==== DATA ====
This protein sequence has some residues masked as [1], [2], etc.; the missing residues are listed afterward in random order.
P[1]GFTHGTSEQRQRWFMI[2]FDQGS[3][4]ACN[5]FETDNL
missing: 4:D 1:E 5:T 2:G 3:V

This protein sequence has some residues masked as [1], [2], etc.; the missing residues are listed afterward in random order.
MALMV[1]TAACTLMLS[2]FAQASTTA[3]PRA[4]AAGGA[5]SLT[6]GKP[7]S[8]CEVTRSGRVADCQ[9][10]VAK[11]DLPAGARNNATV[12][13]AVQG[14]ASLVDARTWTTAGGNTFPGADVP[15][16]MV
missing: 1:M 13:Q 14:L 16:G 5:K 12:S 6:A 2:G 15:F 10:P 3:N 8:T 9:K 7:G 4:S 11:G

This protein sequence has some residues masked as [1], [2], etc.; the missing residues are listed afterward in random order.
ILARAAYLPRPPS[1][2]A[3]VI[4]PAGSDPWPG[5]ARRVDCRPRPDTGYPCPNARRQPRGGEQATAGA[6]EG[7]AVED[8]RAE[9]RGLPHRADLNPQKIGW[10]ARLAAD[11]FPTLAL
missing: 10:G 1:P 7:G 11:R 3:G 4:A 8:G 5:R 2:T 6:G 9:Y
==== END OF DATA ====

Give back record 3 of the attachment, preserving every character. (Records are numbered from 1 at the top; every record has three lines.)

This protein sequence has some residues masked as [1], [2], etc.; the missing residues are listed afterward in random order.
ILARAAYLPRPPS[1][2]A[3]VI[4]PAGSDPWPG[5]ARRVDCRPRPDTGYPCPNARRQPRGGEQATAGA[6]EG[7]AVED[8]RAE[9]RGLPHRADLNPQKIGW[10]ARLAAD[11]FPTLAL
missing: 10:G 1:P 7:G 11:R 3:G 4:A 8:G 5:R 2:T 6:G 9:Y